Incidentally, I noticed both my SF story's female POV characters are kinda basket cases. But then again, it does take place after a war, and wars are harder on women even when they aren't directly threatened by the fighting—because most soldiers are men, if nothing else, therefore "the people left behind" is a naturally sex-skewed category.

  • Interesting idea over on Superhero Nation about how superpowers might affect one's worldview (anyone else reminded of Niven's thing about how Clark Kent was probably near kindergarten before he understood objects have surfaces?). But I'm not sure I'd agree about telepaths being cynical, although I wholeheartedly endorse telepaths occasionally mentioning others' thoughts as if they'd been spoken aloud. And not just because I have a felinoid telepath occasionally do that when he's overworked (which is real bad, in his order's code—"can press charges" bad).

    But I don't think a telepath would necessarily be cynical, and not just because "he might read nice people's minds". Everyone has impulses (rightly or wrongly) they'd prefer (also rightly or wrongly) others not see. The only people whose minds wouldn't reveal a treasure trove of unkindness are people with mental illnesses like Williams Syndrome that make them congenital ultra-ingenues.

    No, the reason telepathy won't result in cynicism is telepaths, just to get a moment's peace by shutting off their power, would probably be very aware of their minds and thoughts. So they would know that every ugliness they see in others' minds is present in their own. Of course there's still self-delusion and hypocrisy, but telepaths probably wouldn't be any more cynical than any other man of the world. Or at least they'd include themselves in their misanthropy.

  • Apparently people don't like writing in weird accents? I, myself, only don't like it done badly, but then again I am a dialect fetishist. I have dialogue in Cajun English, Cajun French, Mexican Spanish, Brazilian Portuguese (actually almost all the Romance languages in my SF book are the New World dialects), Osaka Japanese, Busan Korean, Austrian German, Canadian English, British English (Cockney, Estuary, and RP), Afrikaner English, Jamaican English, and Jamaican Creole. That last one is going to get me hate mail, because Jamaican Creole looks an awful lot like stereotypical "African broken English", but, uh, yeah, most stereotypes are an idiot's version of a real thing.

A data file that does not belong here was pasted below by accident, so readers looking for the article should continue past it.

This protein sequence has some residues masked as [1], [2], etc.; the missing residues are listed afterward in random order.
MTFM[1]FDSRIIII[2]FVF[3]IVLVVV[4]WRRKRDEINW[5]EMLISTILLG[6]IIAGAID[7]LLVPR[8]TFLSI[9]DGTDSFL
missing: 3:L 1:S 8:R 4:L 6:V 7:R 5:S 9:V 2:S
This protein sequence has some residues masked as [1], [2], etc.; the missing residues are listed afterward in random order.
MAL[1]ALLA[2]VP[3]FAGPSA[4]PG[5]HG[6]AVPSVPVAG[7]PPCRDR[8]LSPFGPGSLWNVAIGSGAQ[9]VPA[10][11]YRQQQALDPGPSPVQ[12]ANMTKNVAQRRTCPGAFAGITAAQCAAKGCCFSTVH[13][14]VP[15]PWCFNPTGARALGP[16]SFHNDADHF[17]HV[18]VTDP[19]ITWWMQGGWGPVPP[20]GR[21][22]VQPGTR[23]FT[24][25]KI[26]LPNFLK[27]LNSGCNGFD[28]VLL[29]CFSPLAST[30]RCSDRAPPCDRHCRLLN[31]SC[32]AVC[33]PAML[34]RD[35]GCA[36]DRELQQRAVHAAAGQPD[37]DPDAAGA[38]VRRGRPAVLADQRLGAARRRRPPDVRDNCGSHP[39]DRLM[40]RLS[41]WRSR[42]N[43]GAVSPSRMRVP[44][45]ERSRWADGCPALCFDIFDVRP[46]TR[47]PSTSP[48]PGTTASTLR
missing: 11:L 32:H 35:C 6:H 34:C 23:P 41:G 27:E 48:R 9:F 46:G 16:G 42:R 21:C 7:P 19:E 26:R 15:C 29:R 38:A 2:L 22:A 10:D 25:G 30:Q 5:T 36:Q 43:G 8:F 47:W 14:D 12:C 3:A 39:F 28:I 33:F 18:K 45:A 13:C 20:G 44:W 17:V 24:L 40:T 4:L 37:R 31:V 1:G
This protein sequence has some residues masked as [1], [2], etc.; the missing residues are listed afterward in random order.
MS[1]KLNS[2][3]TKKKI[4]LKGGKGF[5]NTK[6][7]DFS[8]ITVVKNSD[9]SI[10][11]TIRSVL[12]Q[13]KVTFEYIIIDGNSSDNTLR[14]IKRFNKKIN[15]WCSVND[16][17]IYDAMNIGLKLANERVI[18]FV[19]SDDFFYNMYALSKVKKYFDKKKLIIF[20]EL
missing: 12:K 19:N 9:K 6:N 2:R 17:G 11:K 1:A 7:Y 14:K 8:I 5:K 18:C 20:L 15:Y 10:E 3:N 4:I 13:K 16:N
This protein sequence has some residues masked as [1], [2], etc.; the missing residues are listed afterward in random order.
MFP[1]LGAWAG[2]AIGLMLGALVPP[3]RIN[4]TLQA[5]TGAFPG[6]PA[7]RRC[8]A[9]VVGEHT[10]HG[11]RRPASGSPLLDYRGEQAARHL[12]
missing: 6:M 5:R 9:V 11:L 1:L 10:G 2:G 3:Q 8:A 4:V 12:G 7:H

And you can use accents for characterization. My werewolf main, for instance, was born in the Czech Republic but raised here, but he speaks Czech at home; he has a very slight accent and sometimes drops articles, then catches himself and says them again. The priest makes fun of him for it, because he spoke Polish at home but learned not to drop articles ("I had the same issue but I got over it" is one of the few times you're allowed to make fun of someone, sez I). Another werewolf has a thicker Czech accent, where he basically dispenses with articles altogether, and makes past participles with "to be" rather than "to have" (because that's what Czech does)—"I am caught him" instead of "I have caught him", etc.

  • RE: Voice again, I have a villain (who starts becoming progressively more anti-villain while remaining a prick) whose dialogue I'm proud of. He's very much not a nice guy, but he fires off lines like "Passion 'droids, schoolgirl outfits. The less said about this, the better."

    I don't know, "not uninterested in society at large" is a type of villain I hadn't seen before.